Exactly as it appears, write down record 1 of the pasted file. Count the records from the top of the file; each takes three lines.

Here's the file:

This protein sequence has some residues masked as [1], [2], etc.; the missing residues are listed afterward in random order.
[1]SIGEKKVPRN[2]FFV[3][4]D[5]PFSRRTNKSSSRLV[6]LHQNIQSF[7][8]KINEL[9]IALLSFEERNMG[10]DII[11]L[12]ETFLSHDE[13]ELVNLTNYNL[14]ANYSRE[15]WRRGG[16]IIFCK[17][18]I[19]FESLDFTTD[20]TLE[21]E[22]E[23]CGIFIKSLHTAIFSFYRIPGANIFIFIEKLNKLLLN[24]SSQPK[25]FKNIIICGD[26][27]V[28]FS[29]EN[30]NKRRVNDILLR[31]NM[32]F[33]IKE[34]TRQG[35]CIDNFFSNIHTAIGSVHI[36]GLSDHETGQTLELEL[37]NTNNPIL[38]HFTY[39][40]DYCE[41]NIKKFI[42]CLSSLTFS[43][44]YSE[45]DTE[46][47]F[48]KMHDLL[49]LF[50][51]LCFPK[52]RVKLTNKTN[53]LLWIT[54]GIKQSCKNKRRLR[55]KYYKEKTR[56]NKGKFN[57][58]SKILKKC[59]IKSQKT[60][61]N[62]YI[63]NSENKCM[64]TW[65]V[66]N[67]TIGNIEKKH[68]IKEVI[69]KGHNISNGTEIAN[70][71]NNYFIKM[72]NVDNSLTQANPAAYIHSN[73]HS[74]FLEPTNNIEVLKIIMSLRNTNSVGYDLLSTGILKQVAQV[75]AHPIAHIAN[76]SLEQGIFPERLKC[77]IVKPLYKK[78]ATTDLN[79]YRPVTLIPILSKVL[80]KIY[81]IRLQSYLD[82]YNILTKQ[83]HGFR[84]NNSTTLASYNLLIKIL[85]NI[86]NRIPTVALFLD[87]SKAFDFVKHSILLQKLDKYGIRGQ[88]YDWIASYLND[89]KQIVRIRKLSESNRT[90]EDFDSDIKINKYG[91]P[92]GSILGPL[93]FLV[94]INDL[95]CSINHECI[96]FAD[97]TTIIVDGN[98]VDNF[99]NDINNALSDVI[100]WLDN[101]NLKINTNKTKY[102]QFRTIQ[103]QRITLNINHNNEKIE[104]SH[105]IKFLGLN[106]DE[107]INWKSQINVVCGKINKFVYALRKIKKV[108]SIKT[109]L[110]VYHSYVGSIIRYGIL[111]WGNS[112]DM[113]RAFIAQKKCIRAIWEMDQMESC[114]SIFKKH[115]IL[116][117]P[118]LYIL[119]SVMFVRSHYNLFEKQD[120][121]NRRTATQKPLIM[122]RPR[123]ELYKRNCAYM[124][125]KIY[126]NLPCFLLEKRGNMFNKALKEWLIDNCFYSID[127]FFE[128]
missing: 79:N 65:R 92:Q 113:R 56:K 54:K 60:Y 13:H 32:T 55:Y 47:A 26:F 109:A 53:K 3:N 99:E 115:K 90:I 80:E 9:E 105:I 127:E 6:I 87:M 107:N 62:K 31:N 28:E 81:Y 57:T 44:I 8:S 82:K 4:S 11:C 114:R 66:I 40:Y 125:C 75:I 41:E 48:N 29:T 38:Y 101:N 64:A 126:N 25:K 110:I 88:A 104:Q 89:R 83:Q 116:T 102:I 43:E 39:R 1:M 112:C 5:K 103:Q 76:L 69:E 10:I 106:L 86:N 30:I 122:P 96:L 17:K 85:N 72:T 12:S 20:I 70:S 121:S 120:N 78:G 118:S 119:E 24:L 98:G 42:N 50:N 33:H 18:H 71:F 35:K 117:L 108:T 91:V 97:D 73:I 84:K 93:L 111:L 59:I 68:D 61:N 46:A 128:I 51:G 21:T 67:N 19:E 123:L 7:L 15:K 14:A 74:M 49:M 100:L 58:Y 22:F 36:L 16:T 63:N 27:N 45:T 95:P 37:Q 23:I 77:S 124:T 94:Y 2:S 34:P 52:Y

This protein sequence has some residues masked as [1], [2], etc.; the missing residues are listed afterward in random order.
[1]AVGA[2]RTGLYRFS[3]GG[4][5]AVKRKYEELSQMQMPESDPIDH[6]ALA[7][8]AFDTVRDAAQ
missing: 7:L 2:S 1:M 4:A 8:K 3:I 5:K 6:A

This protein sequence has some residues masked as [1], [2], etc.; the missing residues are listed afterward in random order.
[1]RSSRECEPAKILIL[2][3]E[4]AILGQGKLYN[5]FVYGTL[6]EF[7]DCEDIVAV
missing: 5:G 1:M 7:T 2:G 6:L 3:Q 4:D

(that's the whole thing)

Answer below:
This protein sequence has some residues masked as [1], [2], etc.; the missing residues are listed afterward in random order.
[1]SIGEKKVPRN[2]FFV[3][4]D[5]PFSRRTNKSSSRLV[6]LHQNIQSF[7][8]KINEL[9]IALLSFEERNMG[10]DII[11]L[12]ETFLSHDE[13]ELVNLTNYNL[14]ANYSRE[15]WRRGG[16]IIFCK[17][18]I[19]FESLDFTTD[20]TLE[21]E[22]E[23]CGIFIKSLHTAIFSFYRIPGANIFIFIEKLNKLLLN[24]SSQPK[25]FKNIIICGD[26][27]V[28]FS[29]EN[30]NKRRVNDILLR[31]NM[32]F[33]IKE[34]TRQG[35]CIDNFFSNIHTAIGSVHI[36]GLSDHETGQTLELEL[37]NTNNPIL[38]HFTY[39][40]DYCE[41]NIKKFI[42]CLSSLTFS[43][44]YSE[45]DTE[46][47]F[48]KMHDLL[49]LF[50][51]LCFPK[52]RVKLTNKTN[53]LLWIT[54]GIKQSCKNKRRLR[55]KYYKEKTR[56]NKGKFN[57][58]SKILKKC[59]IKSQKT[60][61]N[62]YI[63]NSENKCM[64]TW[65]V[66]N[67]TIGNIEKKH[68]IKEVI[69]KGHNISNGTEIAN[70][71]NNYFIKM[72]NVDNSLTQANPAAYIHSN[73]HS[74]FLEPTNNIEVLKIIMSLRNTNSVGYDLLSTGILKQVAQV[75]AHPIAHIAN[76]SLEQGIFPERLKC[77]IVKPLYKK[78]ATTDLN[79]YRPVTLIPILSKVL[80]KIY[81]IRLQSYLD[82]YNILTKQ[83]HGFR[84]NNSTTLASYNLLIKIL[85]NI[86]NRIPTVALFLD[87]SKAFDFVKHSILLQKLDKYGIRGQ[88]YDWIASYLND[89]KQIVRIRKLSESNRT[90]EDFDSDIKINKYG[91]P[92]GSILGPL[93]FLV[94]INDL[95]CSINHECI[96]FAD[97]TTIIVDGN[98]VDNF[99]NDINNALSDVI[100]WLDN[101]NLKINTNKTKY[102]QFRTIQ[103]QRITLNINHNNEKIE[104]SH[105]IKFLGLN[106]DE[107]INWKSQINVVCGKINKFVYALRKIKKV[108]SIKT[109]L[110]VYHSYVGSIIRYGIL[111]WGNS[112]DM[113]RAFIAQKKCIRAIWEMDQMESC[114]SIFKKH[115]IL[116][117]P[118]LYIL[119]SVMFVRSHYNLFEKQD[120][121]NRRTATQKPLIM[122]RPR[123]ELYKRNCAYM[124][125]KIY[126]NLPCFLLEKRGNMFNKALKEWLIDNCFYSID[127]FFE[128]
missing: 79:N 65:R 92:Q 113:R 56:K 54:K 60:Y 13:H 32:T 55:Y 47:A 26:F 109:A 53:K 3:N 99:E 115:K 90:I 80:E 9:E 105:I 127:E 6:I 87:M 107:N 62:K 31:N 28:E 81:Y 57:T 44:I 8:S 82:K 4:S 11:C 114:R 66:I 40:Y 125:C 75:I 41:E 48:N 29:T 38:Y 101:N 64:A 126:N 25:K 110:I 88:A 104:Q 89:R 83:Q 116:T 102:I 43:E 39:R 1:M 112:C 5:K 103:Q 76:L 69:E 10:I 106:L 86:N 30:I 122:P 96:L 17:K 85:N 72:T 12:S 20:I 70:S 121:S 120:N 78:G 118:S 119:E 24:L 98:G 42:N 50:N 33:H 18:H 71:F 35:K 117:L 108:T 91:V 97:D 73:I 84:K 93:L 111:L 59:I 68:D 61:N 46:A 128:I 51:G 21:T 67:N 19:E 123:L 7:L 15:K 14:A 74:M 49:M 100:L 58:Y 22:F 36:L 16:T 63:N 27:N 45:T 95:P 37:Q 23:I 77:S 124:T 94:Y 2:S 34:P 52:Y